How the first woman's relationship with man and God is complicated.
Reprinted from Jewish Women: A Comprehensive Historical Encyclopedia with permission of the author and the Jewish Women?s Archive.
The first woman, described in the biblical creation story in Genesis 2-3, Eve is perhaps the best-known female figure in the Hebrew Bible. Her prominence comes not only from her role in the Garden of Eden story itself, but also from her frequent appearance in Western art, theology, and literature.
Indeed, the image of Eve, who never appears in the Hebrew Bible after the opening chapters of Genesis, may be more strongly colored by post-biblical culture than by the biblical narrative itself. For many, Eve represents sin, seduction and the secondary nature of woman. Because such aspects of her character are not actually part of the Hebrew narrative of Genesis, but have become associated with her through Jewish and Christian interpretive traditions, a discussion of Eve means first pointing out some of those views that are not intrinsic to the ancient Hebrew tale.
Did She or Didn't She Sin?
Although Eve is linked with the beginnings of sin in the earliest mentions of her outside the Hebrew Bible--in the Jewish non-canonical Book of Sirach, as well as in the New Testament and in other early Jewish and Christian works--she is not called a sinner in the Genesis 2-3 account.
To be sure, she and Adam disobey God; but the word sin does not appear in the Hebrew Bible until the Cain-Abel narrative, where it explicitly refers to the ultimate social crime, fratricide. Another misconception is that Eve tempts or seduces Adam. In reality she merely takes a piece of fruit--not an apple--and hands it to him; they both had been told not to eat of it, yet they both do.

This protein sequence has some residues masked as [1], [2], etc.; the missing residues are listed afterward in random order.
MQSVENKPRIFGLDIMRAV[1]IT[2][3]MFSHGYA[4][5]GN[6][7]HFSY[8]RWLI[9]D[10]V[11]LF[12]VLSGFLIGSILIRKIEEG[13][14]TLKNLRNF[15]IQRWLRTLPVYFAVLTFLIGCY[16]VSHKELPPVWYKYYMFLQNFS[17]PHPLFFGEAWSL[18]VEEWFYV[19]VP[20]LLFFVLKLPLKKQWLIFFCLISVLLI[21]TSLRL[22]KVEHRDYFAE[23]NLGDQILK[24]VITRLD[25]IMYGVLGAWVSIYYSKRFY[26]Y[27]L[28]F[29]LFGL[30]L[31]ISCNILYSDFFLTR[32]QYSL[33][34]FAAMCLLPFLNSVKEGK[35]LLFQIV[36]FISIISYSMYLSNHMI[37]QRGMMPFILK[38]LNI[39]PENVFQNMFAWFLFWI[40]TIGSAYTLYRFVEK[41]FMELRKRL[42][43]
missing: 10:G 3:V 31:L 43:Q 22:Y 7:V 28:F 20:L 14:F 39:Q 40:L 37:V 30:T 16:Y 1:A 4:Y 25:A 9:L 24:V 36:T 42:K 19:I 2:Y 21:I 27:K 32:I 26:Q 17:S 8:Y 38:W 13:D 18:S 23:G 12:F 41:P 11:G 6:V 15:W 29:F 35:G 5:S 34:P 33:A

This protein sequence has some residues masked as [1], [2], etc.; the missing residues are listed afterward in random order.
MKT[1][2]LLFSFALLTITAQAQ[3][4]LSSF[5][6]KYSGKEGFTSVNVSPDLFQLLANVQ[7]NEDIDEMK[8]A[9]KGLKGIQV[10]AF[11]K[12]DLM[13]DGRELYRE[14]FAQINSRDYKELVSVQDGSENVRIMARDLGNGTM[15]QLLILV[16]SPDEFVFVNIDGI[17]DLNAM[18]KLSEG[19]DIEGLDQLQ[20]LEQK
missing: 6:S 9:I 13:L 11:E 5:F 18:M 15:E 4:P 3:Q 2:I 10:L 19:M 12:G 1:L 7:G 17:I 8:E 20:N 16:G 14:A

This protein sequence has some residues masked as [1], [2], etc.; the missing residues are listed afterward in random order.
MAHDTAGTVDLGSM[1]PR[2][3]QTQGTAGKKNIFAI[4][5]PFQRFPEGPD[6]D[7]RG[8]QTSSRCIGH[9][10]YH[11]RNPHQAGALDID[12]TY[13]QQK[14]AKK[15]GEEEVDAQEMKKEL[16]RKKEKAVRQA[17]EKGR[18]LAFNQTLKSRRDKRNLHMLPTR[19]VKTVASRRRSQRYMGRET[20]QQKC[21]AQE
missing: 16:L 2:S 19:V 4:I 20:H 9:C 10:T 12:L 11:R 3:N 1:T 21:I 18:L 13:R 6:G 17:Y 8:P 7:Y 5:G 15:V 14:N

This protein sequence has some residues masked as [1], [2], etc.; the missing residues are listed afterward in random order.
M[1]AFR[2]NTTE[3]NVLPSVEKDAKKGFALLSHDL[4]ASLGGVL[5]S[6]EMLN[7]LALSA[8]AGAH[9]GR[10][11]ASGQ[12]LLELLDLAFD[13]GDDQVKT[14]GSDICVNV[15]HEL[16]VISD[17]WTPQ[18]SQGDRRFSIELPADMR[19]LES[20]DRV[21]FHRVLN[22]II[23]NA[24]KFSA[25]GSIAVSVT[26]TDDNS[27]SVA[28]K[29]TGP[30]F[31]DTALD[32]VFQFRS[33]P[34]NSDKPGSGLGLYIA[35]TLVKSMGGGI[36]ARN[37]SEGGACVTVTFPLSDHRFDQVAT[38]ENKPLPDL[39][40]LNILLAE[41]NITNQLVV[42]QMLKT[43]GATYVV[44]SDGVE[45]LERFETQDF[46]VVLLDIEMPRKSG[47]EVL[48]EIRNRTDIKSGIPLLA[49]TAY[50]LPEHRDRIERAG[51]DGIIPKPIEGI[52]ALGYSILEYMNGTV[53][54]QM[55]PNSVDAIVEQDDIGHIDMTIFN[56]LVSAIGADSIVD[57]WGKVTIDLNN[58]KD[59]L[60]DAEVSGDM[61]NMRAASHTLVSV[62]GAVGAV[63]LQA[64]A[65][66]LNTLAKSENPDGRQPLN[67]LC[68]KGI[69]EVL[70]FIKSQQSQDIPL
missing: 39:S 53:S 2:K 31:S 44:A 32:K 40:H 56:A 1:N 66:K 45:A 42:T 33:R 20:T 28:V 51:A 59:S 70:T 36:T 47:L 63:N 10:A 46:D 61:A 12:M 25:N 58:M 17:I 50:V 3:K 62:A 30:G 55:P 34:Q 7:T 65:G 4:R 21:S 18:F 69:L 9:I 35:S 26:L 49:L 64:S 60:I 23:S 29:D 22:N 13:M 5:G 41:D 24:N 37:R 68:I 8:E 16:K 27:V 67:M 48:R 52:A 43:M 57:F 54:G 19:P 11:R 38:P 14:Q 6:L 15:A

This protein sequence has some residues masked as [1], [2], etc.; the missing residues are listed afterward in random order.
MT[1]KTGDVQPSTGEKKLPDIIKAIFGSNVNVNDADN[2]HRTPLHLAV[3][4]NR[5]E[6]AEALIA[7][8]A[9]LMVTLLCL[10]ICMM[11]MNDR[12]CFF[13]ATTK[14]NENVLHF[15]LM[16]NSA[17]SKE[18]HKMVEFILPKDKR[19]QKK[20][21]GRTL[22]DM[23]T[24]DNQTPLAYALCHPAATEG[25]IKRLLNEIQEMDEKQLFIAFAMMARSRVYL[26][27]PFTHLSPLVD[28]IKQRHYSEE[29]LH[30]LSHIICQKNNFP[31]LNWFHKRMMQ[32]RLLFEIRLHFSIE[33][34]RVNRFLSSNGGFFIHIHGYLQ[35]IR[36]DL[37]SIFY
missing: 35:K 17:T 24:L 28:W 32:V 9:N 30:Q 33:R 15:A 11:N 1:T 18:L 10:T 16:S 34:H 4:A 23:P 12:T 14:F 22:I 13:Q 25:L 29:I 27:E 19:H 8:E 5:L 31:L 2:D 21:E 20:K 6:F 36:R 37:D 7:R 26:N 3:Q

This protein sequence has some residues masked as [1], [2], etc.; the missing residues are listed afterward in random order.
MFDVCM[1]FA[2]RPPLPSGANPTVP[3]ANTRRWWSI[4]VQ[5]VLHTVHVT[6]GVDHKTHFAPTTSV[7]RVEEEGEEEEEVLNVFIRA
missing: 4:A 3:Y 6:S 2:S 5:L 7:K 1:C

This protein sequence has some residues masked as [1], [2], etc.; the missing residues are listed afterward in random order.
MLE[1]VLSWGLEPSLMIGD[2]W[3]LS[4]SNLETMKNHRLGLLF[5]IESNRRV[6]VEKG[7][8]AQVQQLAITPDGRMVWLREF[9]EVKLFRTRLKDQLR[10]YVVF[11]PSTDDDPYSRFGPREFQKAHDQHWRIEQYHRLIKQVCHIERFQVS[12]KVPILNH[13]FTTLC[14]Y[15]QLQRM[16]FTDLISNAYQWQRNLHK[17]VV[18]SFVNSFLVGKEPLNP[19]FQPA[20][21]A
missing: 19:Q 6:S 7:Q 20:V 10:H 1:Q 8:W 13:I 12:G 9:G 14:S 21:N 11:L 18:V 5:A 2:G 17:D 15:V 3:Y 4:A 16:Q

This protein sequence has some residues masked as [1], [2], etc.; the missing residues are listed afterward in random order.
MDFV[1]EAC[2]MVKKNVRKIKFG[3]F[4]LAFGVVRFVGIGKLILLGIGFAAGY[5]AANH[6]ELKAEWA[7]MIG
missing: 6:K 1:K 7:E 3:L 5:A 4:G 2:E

Also, the story is often thought to involve God's cursing of Eve (and Adam), yet the text speaks only of cursing the serpent and the ground. And the Eden tale is frequently referred to as the "Fall" or "Fall of Man," although there is no fall in the narrative; that designation is a later Christian application of Plato's idea (in the Phaedrus) of the fall of heavenly beings to earth in order to express the idea of departure from divine favor or grace.
Such views are entrenched in Western notions of Eden, making it difficult to see features of Eve and her role that form part of the Hebrew tale. These features have been largely unnoticed or ignored by the interpretive tradition. This situation, and also the way in which the Genesis 2-3 story appears to sanction patriarchal notions of male dominance, has made a reconsideration of the Eden tale an important project of feminist biblical study ever since the first wave of feminist interest in biblical exegesis, which was part of the nineteenth-century suffrage movement in the United States.
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